unless a Google engineer checks every page individually (8 billion pages) before assigning a rank, guessing is the best way to do it.

    Brian




    msg:767049
     8:37 am on Aug 23, 2005 (gmt 0)

    I get the impression that Yahoo has some kind of thing favoring Wikipedia, but that Google doesn't. Wikipedia is okay on things that aren't controversial, but in some areas there are a lot of guys trying to chisel facts to suit some kind of conspiracy theory or urban legend, making Wikipedia dangerously unreliable. With regular websites, you can judge the authority to some extent. With Wikipedia, who or what lies behind the words is secret. I hope Google penalises it somewhat if it starts to creep to the top of too many searches.

    sem4u




    msg:767050
     8:50 am on Aug 23, 2005 (gmt 0)

    Wikipedia has a lot of good information on there.

    What is wrong if a page from it ranks well if it is relevant?

    Nimzovich




    msg:767051
     9:24 am on Aug 23, 2005 (gmt 0)

    When did Google start ranking individual pages based almost entirely by the site they appear on, regardless of the age/IBLs/content of the individual page?

    From Florida, IMO.

    I don't really care for the "everything on site A is great/everything on site B is supplimental" SERPs coming out of Googleland these days.

    Bad times for small players. That's way I closed my small sites and I have been working on an authoritative site since Florida. And I am still far from the wikipedia in my language.

    FranceFan




    msg:767052
     4:39 pm on Aug 24, 2005 (gmt 0)

    Although this thread started off on Wikipedia, I would like to know:
    - Do other encyclopedia's get the same boost as Wikipedia, or is it a one-off within the domain of encyclopedia's?
    - What are the other main on-line encyclopedia's anyways?

    BillyS




    msg:767053
     5:22 pm on Aug 24, 2005 (gmt 0)

    [quote]Do other encyclopedia's get the same boost as Wikipedia/[quote]

    There is one that I come across a lot Investopedia. It ranks remarkably well for many phrases. At times, I think too high because they often have one line explanations.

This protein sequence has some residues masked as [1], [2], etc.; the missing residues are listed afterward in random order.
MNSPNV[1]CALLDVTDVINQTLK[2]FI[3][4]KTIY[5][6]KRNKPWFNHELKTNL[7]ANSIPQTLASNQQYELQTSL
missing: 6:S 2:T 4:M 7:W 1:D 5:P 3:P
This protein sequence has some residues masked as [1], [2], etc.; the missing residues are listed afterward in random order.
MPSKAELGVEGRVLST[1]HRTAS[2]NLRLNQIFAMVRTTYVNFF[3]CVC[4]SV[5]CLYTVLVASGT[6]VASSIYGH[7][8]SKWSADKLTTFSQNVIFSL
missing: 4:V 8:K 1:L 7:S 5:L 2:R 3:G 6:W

The thing I don't like about Wiki is that it ranks well on lots of topics. Some of which it should, others which are questionable. It is also better for students or someone that is truly researching a topic because it has more information than the average person cares to read. Stated another way, if you're looking for a quick anser, Wiki is not the place to be.

    alphacooler




    msg:767054
     6:43 am on Aug 25, 2005 (gmt 0)

    Atticus,

    When did Google start ranking individual pages based almost entirely by the site they appear on, regardless of the age/IBLs/content of the individual page? I don't really care for the "everything on site A is great/everything on site B is supplimental" SERPs coming out of Googleland these days.

    I HEAR ya! I've recently had a major player move into my sector and it is killing me. Things didn't used to be like this. I definitely see G returning results almost entirely based on the site they are on, and not the individual merit of pages. Like someone mentioned before, I am going to have to close down a lot of small sites and try to become an authority in an increasingly difficult market. If G continues this path, the mega-giant networks like CNET will take over the internet.